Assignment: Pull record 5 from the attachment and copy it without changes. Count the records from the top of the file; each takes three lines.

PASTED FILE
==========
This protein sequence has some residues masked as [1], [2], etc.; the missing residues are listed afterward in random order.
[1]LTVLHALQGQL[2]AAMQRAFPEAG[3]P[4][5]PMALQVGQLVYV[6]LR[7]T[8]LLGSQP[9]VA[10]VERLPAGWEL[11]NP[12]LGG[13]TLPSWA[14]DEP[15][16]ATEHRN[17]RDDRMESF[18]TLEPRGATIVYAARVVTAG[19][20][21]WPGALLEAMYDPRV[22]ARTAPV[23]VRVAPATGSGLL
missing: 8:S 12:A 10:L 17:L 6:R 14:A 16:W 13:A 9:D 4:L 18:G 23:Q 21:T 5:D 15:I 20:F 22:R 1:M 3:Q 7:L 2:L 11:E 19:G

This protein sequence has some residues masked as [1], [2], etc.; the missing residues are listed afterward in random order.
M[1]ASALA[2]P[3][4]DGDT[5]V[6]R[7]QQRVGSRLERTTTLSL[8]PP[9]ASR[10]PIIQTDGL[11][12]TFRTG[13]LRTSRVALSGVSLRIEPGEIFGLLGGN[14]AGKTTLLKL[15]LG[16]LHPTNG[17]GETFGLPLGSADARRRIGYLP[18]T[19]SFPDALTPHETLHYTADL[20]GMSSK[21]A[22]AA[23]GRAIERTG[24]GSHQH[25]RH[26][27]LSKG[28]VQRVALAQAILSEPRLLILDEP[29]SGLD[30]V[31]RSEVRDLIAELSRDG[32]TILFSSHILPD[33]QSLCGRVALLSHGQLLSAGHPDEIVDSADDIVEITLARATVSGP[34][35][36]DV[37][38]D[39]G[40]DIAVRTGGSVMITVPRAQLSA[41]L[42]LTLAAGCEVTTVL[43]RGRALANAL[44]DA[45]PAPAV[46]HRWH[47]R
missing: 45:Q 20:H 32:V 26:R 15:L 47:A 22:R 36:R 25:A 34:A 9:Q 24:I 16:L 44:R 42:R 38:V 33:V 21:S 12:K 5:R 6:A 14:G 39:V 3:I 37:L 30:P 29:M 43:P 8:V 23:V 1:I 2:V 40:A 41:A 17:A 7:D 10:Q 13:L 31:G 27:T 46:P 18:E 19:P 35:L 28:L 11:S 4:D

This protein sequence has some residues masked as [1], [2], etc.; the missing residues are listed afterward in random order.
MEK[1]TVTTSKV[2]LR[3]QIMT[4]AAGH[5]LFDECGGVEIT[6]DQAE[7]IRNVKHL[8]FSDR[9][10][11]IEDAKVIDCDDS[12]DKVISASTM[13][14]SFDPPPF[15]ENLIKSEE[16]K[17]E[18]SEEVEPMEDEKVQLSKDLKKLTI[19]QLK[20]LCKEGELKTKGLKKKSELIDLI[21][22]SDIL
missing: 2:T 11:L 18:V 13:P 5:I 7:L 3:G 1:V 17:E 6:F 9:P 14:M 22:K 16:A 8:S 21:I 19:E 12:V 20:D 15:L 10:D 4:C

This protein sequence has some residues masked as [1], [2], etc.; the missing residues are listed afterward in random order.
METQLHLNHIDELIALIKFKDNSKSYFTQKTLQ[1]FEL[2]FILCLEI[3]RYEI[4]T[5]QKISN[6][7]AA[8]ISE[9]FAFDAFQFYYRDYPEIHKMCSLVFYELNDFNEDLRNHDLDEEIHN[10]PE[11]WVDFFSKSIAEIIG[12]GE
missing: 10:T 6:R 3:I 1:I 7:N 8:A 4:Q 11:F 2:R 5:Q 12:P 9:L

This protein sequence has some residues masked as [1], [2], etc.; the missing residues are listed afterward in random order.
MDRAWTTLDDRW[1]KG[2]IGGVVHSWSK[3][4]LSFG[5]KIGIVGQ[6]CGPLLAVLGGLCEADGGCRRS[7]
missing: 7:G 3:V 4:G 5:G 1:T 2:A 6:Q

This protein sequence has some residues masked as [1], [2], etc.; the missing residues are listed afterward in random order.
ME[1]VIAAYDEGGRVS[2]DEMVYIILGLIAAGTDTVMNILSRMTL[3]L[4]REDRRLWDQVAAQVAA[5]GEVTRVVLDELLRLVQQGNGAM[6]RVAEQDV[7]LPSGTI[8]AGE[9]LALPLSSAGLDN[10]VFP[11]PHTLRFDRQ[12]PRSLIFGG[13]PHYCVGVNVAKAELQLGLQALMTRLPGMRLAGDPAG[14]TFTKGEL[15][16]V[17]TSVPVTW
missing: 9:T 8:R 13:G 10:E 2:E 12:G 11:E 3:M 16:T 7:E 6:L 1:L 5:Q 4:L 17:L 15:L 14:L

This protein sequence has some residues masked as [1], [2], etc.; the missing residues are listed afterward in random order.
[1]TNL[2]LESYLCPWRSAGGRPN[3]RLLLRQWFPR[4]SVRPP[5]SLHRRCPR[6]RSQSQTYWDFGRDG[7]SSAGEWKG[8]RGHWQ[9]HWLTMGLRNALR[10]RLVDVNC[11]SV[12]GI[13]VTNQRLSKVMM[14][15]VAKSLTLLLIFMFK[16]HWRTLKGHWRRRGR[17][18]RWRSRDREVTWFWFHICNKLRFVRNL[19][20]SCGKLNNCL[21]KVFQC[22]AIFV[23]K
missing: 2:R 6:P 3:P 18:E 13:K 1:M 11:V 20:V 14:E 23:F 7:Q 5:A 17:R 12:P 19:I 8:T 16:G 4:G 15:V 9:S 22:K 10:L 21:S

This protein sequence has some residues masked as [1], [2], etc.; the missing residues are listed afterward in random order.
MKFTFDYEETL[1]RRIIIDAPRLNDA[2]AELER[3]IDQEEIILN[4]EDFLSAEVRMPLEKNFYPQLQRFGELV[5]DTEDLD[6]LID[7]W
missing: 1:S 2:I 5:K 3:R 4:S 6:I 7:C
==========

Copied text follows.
This protein sequence has some residues masked as [1], [2], etc.; the missing residues are listed afterward in random order.
MDRAWTTLDDRW[1]KG[2]IGGVVHSWSK[3][4]LSFG[5]KIGIVGQ[6]CGPLLAVLGGLCEADGGCRRS[7]
missing: 7:G 3:V 4:G 5:G 1:T 2:A 6:Q